(140f) Multiscale Modeling and Control of a Porous Thin Film Deposition Process

Hu, G. - Presenter, University of California, Los Angeles
Zhang, X. - Presenter, University of California, Los Angeles

Thin film deposition process plays an important role in the semiconductor industry. For example, low pressure chemical vapor deposition (LPCVD) is widely used to deposit thin films of gate dielectrics and other materials as well. Due to the increased complexity and density of devices on the wafer in recent years, there is an stringent need to improve the operation conditions and yield and meet the requirements for the thin film microstructure.

For the modeling of the deposition process, there is large disparity of time and length scales between the gas phase and the wafer surface. As a macroscopic process, the dynamics of the gas phase can be adequately described by the balance equations and the conservation law. However, for the microscopic processes on the wafer surface, the assumption of continuum is not valid due to the magnitude of scales. Two different modeling methods have been developed to describe the evolution of the microscopic processes, kinetic Monte Carlo (kMC) models and stochastic differential equation (SDE) models. Recent research efforts have focused on the modeling and control design using the kMC models and the SDE models for the regulation of the film surface roughness and porosity. However, multiscale modeling and control of the thin film deposition process by bridging the scale disparity remain a challenging problem.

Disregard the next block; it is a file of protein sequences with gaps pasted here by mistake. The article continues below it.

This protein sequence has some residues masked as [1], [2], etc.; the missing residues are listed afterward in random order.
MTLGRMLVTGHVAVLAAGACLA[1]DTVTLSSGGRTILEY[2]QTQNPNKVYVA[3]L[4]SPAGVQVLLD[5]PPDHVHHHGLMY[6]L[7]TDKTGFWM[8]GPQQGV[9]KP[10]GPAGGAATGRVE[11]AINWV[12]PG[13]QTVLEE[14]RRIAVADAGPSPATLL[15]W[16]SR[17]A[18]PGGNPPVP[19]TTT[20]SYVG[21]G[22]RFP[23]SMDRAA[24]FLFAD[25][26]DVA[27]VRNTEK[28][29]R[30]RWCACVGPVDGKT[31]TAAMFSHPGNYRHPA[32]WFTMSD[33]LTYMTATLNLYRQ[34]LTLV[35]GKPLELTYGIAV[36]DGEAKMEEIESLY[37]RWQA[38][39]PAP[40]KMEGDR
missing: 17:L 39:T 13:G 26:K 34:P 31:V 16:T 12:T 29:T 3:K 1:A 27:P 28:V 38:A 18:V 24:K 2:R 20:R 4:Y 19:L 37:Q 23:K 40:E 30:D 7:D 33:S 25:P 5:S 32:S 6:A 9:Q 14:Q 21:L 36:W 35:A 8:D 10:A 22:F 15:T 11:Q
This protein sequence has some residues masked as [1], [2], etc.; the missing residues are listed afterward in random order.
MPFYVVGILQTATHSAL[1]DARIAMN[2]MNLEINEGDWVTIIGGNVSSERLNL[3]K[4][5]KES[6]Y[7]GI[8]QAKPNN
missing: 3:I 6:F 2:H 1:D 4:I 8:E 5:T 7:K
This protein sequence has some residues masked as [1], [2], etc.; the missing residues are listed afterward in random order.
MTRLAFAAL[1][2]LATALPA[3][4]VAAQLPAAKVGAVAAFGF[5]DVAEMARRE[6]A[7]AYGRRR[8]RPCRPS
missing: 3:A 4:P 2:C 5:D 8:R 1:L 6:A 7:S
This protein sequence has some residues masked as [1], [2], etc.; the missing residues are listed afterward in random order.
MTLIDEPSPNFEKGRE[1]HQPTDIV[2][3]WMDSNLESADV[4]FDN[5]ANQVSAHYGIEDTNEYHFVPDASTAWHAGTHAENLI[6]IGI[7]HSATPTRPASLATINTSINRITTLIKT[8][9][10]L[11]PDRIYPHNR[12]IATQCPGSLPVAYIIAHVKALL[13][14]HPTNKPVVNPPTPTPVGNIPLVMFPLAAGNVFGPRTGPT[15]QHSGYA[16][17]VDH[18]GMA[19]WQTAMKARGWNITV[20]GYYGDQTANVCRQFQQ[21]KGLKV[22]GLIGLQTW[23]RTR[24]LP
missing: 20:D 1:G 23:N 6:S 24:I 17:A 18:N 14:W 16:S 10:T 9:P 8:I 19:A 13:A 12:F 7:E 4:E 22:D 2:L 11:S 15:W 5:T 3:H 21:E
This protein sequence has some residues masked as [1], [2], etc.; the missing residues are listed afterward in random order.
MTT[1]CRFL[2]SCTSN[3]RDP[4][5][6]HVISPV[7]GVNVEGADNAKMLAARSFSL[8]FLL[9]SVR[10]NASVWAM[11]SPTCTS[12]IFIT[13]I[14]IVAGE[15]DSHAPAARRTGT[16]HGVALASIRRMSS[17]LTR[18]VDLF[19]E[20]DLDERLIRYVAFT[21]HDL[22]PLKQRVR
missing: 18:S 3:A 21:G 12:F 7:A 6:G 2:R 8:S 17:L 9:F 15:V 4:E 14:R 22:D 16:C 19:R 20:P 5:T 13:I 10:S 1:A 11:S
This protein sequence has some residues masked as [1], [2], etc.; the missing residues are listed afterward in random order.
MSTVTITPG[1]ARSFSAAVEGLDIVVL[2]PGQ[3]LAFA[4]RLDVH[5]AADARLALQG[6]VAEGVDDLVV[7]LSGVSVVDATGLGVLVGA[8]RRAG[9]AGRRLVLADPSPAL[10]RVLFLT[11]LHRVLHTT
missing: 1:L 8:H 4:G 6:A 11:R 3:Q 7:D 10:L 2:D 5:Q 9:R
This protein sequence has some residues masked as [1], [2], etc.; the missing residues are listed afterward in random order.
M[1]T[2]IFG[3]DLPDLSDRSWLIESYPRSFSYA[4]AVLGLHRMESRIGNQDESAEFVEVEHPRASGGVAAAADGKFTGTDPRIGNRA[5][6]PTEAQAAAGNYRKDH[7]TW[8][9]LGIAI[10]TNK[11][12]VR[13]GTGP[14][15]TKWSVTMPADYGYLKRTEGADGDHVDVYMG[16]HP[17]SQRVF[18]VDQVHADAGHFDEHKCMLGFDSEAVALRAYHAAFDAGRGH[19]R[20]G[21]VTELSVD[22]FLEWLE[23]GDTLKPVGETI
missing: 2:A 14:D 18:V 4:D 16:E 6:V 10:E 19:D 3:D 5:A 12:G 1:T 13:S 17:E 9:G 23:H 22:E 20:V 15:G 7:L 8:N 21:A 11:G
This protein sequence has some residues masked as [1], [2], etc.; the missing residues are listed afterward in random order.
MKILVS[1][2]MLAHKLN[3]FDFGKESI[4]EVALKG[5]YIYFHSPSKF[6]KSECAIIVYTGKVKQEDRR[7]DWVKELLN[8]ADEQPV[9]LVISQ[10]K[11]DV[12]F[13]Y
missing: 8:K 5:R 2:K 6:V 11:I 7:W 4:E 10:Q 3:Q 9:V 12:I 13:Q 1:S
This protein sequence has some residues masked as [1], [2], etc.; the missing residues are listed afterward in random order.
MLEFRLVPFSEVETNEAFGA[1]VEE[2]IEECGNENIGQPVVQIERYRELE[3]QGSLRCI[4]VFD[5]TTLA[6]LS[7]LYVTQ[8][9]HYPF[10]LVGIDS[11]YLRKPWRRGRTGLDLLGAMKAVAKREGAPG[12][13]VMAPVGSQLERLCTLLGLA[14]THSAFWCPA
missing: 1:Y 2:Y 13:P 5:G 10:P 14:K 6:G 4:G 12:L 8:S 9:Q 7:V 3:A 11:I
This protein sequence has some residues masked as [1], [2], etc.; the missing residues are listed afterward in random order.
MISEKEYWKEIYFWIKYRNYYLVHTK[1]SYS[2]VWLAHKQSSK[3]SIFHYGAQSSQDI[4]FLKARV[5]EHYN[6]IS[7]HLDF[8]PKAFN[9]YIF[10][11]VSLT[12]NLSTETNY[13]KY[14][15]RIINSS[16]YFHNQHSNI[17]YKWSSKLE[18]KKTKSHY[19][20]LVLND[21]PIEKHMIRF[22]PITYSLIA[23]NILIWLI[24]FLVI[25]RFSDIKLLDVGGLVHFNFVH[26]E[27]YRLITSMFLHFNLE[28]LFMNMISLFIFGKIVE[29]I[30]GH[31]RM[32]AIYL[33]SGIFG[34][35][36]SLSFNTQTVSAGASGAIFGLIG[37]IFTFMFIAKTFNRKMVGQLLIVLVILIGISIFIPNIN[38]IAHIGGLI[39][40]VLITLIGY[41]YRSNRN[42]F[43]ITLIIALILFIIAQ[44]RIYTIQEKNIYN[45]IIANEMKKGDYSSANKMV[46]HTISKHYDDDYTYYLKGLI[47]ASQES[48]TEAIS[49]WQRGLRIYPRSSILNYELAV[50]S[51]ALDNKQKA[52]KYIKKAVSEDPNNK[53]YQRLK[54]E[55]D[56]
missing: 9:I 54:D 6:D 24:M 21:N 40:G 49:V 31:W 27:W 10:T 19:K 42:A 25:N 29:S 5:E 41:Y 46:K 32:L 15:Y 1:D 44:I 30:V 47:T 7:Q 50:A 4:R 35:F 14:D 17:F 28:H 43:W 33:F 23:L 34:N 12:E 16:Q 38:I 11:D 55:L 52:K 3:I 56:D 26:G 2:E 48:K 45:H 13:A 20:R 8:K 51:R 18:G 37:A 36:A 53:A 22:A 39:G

Motivated by these considerations, this work focuses on multiscale modeling and control of film thickness, surface roughness and porosity in a porous thin film deposition process. The microscopic processes on the wafer surface is modeled via kinetic Monte Carlo simulation on a triangular lattice with vacancies and overhangs allowed to develop inside the film. Stochastic and deterministic differential equation models are postulated to describe the evolution of the film surface height profile and the site occupancy ratio of the thin film accounting for the effect of deposition rate. The gas phase in the LPCVD reactor is modeled as a one-dimensional stagnant flow with surface reactions on the boundary. The two domains are incorporated via boundary conditions. The developed dynamic models are then used as the basis for the design of a multiscale model predictive control algorithm that includes penalty on the deviation of film thickness, surface roughness and film porosity from their respective set-point values. The reactor inlet concentration is selected as the manipulated input, which in turn affects the deposition rate and the film growth through the boundary conditions. Simulation results are provided to demonstrate the applicability and effectiveness of the proposed multiscale modeling and control approach.